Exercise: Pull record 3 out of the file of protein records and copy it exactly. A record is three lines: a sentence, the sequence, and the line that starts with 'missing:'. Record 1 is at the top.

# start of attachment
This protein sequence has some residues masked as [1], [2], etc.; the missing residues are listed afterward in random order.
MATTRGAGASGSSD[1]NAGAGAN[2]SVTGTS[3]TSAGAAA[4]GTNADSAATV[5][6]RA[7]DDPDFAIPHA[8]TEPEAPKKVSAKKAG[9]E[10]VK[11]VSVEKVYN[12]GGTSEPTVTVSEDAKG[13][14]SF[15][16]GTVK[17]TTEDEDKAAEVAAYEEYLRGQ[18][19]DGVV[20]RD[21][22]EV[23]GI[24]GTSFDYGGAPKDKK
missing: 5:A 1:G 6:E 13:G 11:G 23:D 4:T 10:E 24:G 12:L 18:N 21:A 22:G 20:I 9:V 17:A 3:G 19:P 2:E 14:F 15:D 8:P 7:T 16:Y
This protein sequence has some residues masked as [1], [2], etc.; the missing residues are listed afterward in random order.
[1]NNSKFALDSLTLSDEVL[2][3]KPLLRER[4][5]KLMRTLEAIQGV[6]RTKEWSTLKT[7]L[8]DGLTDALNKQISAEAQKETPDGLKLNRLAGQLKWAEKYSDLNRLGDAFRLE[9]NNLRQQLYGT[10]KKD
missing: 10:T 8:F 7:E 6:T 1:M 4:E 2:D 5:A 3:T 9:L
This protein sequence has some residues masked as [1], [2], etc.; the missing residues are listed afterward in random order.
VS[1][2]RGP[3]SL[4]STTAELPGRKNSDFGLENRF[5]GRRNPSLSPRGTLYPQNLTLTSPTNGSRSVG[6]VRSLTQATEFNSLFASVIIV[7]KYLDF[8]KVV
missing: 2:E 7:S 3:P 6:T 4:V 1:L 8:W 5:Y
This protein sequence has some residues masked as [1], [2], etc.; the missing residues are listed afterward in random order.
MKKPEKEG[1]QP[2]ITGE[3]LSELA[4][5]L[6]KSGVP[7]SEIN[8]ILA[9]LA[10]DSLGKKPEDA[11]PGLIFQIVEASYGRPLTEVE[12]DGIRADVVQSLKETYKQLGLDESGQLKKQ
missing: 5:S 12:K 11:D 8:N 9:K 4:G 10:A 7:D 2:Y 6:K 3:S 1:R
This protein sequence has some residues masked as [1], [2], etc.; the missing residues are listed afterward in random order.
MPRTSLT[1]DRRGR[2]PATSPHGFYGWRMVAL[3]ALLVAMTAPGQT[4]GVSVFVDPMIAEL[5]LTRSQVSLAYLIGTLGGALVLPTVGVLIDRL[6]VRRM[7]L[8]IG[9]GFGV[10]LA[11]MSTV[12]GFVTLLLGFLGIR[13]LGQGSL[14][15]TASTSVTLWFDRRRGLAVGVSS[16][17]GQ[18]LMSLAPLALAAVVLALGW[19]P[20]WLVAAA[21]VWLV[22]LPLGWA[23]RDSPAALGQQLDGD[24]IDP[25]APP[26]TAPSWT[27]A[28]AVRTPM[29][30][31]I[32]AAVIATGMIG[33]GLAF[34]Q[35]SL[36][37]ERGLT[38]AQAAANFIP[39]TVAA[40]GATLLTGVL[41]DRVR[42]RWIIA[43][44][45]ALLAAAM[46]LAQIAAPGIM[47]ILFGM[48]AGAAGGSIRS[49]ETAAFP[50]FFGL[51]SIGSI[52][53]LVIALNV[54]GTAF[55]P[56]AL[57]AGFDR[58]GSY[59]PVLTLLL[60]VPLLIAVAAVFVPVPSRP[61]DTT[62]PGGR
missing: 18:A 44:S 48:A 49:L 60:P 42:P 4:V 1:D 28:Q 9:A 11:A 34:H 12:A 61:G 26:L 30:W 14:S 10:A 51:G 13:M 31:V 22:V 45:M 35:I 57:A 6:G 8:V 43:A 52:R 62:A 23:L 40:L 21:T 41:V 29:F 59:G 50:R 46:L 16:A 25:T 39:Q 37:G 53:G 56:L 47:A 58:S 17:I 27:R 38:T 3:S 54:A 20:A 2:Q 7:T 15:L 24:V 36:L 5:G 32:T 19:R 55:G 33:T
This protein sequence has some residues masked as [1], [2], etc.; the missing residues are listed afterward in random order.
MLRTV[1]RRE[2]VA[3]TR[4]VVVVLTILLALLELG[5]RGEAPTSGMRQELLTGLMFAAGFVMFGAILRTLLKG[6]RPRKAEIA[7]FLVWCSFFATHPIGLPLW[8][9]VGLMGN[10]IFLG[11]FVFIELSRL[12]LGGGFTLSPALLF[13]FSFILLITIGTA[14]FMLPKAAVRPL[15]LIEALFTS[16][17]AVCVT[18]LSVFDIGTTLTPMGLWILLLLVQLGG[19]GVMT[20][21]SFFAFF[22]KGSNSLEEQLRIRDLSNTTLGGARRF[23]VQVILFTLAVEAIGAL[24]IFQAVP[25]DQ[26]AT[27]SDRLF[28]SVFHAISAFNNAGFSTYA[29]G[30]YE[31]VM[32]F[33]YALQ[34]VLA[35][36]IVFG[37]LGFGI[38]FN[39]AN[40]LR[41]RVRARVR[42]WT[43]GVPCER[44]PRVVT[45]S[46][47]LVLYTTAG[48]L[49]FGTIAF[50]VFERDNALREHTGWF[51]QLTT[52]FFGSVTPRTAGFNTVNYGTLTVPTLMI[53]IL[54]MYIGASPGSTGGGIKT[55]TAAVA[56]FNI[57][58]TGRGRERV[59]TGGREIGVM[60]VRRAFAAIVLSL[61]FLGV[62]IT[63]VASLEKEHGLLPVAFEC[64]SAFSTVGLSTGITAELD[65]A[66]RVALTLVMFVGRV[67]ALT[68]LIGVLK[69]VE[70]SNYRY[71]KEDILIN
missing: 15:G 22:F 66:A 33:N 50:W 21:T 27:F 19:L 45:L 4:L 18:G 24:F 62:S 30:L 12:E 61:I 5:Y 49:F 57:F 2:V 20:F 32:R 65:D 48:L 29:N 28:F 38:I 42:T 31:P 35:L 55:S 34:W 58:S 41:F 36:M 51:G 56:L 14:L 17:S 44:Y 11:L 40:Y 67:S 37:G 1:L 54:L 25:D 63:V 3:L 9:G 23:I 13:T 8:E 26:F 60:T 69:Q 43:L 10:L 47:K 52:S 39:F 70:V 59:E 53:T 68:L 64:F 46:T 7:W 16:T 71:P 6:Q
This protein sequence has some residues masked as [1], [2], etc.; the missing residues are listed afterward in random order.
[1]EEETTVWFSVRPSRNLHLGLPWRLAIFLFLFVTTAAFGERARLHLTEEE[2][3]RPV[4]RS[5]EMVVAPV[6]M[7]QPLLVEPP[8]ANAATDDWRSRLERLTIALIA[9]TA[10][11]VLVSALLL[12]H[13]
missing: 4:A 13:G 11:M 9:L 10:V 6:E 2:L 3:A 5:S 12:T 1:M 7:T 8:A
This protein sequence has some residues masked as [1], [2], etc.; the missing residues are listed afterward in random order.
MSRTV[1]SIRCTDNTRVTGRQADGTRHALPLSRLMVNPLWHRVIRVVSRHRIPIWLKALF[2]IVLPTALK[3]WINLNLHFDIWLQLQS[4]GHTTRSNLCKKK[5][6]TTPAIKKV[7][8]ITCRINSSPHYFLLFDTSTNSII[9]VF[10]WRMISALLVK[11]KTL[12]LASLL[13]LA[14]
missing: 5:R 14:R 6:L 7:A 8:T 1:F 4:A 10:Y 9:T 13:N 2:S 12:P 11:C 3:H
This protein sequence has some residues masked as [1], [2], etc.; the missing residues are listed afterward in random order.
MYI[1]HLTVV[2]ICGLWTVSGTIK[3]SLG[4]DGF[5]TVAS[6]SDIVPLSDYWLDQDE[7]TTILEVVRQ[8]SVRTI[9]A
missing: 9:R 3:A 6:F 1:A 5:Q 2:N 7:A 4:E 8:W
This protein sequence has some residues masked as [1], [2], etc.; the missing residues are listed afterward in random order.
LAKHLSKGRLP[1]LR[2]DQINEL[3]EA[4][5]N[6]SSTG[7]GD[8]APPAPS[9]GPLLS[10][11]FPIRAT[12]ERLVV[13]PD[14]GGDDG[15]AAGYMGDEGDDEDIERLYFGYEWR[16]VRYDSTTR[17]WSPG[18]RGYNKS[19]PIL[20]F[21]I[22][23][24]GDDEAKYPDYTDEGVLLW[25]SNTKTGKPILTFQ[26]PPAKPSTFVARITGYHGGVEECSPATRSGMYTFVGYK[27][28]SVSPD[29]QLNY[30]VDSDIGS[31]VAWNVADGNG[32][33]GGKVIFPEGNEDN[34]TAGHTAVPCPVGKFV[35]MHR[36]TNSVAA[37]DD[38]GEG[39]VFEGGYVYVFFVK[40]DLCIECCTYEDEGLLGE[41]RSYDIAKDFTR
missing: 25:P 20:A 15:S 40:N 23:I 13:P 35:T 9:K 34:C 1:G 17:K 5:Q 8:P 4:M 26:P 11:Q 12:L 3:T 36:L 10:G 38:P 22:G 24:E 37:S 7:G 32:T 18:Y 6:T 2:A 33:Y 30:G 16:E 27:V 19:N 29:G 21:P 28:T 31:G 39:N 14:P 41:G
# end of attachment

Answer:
This protein sequence has some residues masked as [1], [2], etc.; the missing residues are listed afterward in random order.
VS[1][2]RGP[3]SL[4]STTAELPGRKNSDFGLENRF[5]GRRNPSLSPRGTLYPQNLTLTSPTNGSRSVG[6]VRSLTQATEFNSLFASVIIV[7]KYLDF[8]KVV
missing: 2:E 7:S 3:P 6:T 4:V 1:L 8:W 5:Y